Wage gaps, hysteresis and structural unemployment: The West German labour market in the seventies and eighties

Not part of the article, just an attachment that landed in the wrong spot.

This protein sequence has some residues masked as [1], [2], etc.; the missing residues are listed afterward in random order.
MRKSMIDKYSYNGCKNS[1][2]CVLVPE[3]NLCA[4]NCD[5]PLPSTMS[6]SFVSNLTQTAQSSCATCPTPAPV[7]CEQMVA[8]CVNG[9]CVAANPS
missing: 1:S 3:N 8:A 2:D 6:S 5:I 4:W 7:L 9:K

In recent years, there has been an intense debate among economists about the causes of unemployment in Europe. Broadly speaking, the views can be grouped into two familiar camps: those with a more (neo-)classical outlook - stressing the importance of factor price movements, institutional rigidities and structural change - and those with a more Keynesian leaning, focusing on the restrictive fiscal policy stance in Europe or the long-term hyster- 2) esis effects of the worldwide recession of 1981-82. Lately, a new intermediate position has been added by Fitoussi, Phelps (1988), who point to the crowding-out of investment in Europe through the peculiar American policy mix of the eighties, thus making the United States the culprit of Europe's malaise. All major Keynesian positions (and also the one by Fitoussi, Phelps) rely on the tacit, but crucial assumption that - by and large - the unemployment of the eighties is an analytically new phenomenon to be explained separately from the experience of the seventies which is by now grudgingly admitted to have been a period of more classical than Keynesian unemployment. It is the purpose of this paper to show that this assumption is not warranted so that, at least in some important respectsj the eighties are simply the natural continuation and maybe culmination of developments which go back to the seventies. Empirically, we shall make our case for one country only, the Federal Republic of Germany, but similar lines of reasoning may apply to other EEC countries, of course with proper adjustments and qualifications.
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